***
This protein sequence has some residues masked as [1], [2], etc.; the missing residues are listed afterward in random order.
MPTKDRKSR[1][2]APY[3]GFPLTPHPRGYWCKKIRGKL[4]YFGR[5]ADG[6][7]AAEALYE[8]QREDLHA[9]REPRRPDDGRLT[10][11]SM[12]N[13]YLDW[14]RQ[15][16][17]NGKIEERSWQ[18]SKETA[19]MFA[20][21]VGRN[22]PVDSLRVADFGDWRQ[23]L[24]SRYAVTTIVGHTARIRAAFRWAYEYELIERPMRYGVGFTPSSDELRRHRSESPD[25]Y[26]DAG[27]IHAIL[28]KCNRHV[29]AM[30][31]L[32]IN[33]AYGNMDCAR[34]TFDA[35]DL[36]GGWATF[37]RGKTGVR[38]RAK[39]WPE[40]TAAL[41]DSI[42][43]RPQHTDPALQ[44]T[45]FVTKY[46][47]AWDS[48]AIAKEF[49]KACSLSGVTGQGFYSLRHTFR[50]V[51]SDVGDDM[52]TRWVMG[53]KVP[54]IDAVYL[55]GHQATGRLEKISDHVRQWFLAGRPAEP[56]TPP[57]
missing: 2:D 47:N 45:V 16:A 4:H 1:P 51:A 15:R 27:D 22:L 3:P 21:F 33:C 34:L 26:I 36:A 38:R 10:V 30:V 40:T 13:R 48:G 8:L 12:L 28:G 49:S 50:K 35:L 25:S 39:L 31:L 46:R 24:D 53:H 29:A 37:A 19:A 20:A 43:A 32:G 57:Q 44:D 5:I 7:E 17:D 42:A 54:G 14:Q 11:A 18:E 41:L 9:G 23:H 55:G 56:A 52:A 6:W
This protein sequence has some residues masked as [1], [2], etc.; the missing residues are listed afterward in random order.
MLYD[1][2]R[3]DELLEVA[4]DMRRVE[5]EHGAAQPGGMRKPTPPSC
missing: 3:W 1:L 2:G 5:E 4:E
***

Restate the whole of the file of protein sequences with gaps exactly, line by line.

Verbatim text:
This protein sequence has some residues masked as [1], [2], etc.; the missing residues are listed afterward in random order.
MPTKDRKSR[1][2]APY[3]GFPLTPHPRGYWCKKIRGKL[4]YFGR[5]ADG[6][7]AAEALYE[8]QREDLHA[9]REPRRPDDGRLT[10][11]SM[12]N[13]YLDW[14]RQ[15][16][17]NGKIEERSWQ[18]SKETA[19]MFA[20][21]VGRN[22]PVDSLRVADFGDWRQ[23]L[24]SRYAVTTIVGHTARIRAAFRWAYEYELIERPMRYGVGFTPSSDELRRHRSESPD[25]Y[26]DAG[27]IHAIL[28]KCNRHV[29]AM[30][31]L[32]IN[33]AYGNMDCAR[34]TFDA[35]DL[36]GGWATF[37]RGKTGVR[38]RAK[39]WPE[40]TAAL[41]DSI[42][43]RPQHTDPALQ[44]T[45]FVTKY[46][47]AWDS[48]AIAKEF[49]KACSLSGVTGQGFYSLRHTFR[50]V[51]SDVGDDM[52]TRWVMG[53]KVP[54]IDAVYL[55]GHQATGRLEKISDHVRQWFLAGRPAEP[56]TPP[57]
missing: 2:D 47:N 45:V 16:A 4:H 1:P 51:A 15:R 27:D 22:L 3:P 21:F 33:C 34:L 26:I 36:A 38:R 10:V 30:V 40:T 13:R 48:G 8:L 12:L 28:G 49:S 50:K 35:L 25:S 39:L 31:L 46:R 24:D 53:H 29:A 37:A 19:A 20:A 43:A 32:G 57:Q 44:D 5:I 7:E 17:D 42:A 54:G 14:Q 11:A 18:E 41:L 9:G 23:H 55:G 56:A 52:A 6:W
This protein sequence has some residues masked as [1], [2], etc.; the missing residues are listed afterward in random order.
MLYD[1][2]R[3]DELLEVA[4]DMRRVE[5]EHGAAQPGGMRKPTPPSC
missing: 3:W 1:L 2:G 5:E 4:E